Examples from the Web for nebraska
Kansas, Nebraska, Wyoming, Idaho, and Utah will never come anywhere close to being purple.
These agricultural pests migrate in mid-summer to the Rocky Mountains from Kansas and Nebraska to beat the heat.
Salia was the third patient to be treated in Nebraska, but the first to succumb to the disease.Was Flying Hero Doctor With Ebola to the U.S. the Wrong Call?|Abby Haglage|November 17, 2014|DAILY BEAST
Try Nebraska, South Dakota, Alaska, and Arkansas; what you might call a crimson tide.One of the Midterms’ Little-Noticed Big Losers: The NRA|Cliff Schecter|November 10, 2014|DAILY BEAST
Ballot initiatives to raise the minimum wage passed in four states: Alaska, Arkansas, Nebraska, and South Dakota.
But the principle of the Nebraska Bill abolished slavery in several of the old States.The Papers And Writings Of Abraham Lincoln, Volume Two|Abraham Lincoln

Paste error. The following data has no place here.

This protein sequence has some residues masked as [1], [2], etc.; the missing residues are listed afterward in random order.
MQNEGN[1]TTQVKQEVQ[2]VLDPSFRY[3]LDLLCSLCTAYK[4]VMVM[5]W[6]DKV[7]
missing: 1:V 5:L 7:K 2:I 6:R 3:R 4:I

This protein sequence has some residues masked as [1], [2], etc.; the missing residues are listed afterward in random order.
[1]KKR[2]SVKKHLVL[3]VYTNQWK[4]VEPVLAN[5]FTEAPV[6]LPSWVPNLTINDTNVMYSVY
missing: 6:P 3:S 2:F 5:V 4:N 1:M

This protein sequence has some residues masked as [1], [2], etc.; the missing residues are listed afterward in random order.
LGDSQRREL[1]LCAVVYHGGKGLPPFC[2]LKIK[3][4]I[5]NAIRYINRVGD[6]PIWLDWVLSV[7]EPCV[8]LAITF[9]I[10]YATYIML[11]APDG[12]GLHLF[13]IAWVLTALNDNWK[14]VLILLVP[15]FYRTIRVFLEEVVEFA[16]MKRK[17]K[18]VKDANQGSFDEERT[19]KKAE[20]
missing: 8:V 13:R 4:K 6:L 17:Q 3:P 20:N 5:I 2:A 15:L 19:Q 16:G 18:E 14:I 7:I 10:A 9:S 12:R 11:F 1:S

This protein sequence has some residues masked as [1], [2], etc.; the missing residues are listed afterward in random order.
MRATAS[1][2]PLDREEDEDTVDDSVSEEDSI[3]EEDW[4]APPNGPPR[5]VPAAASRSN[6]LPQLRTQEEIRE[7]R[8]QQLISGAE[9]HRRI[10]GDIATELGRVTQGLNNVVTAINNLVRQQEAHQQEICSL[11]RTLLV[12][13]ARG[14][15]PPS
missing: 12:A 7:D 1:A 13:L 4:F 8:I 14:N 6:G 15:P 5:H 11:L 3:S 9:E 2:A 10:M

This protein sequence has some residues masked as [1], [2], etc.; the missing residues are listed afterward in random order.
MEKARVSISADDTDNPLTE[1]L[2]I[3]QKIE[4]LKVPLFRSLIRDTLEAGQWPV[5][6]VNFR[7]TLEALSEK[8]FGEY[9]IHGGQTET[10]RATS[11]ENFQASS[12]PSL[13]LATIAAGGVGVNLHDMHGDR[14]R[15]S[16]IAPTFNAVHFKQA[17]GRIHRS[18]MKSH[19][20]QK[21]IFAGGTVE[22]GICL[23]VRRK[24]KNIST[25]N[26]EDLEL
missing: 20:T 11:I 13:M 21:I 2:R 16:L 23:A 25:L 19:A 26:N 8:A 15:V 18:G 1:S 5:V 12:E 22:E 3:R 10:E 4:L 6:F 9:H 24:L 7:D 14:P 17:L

Incidentally Kansas ranks next to Nebraska in dearth of trees.How To Write Special Feature Articles|Willard Grosvenor Bleyer
This idea was acted upon, and the youngsters of Nebraska doubtless enjoyed the fun.Chatterbox, 1906|Various
They say, the supply of these last delicacies will be short this season; as hardly any have appeared yet in Kansas or Nebraska.1931: A Glance at the Twentieth Century|Henry Hartshorne
A Nebraska product similar to Cheddar and Colby, but with softer body and more moisture.The Complete Book of Cheese|Robert Carlton Brown
British Dictionary definitions for nebraska
Word Origin and History for nebraska
U.S. territory organized 1854, admitted as a state 1867, from a native Siouan name for the Platte River, either Omaha ni braska or Oto ni brathge, both literally "water flat." The modern river name is from French rivière platte, which means "flat river." Related: Nebraskan.
Bug eaters, a term applied derisively to the inhabitants of Nebraska by travellers on account of the poverty-stricken appearance of many parts of the State. If one living there were to refuse to eat bugs, he would, like Polonius, soon be "not where he eats but where he is eaten." [Walsh, 1892]
Culture definitions for nebraska
State in the midwestern United States bordered by South Dakota to the north, Iowa and Missouri to the east, Kansas to the south, and Colorado and Wyoming to the west. Its capital is Lincoln, and its largest city is Omaha.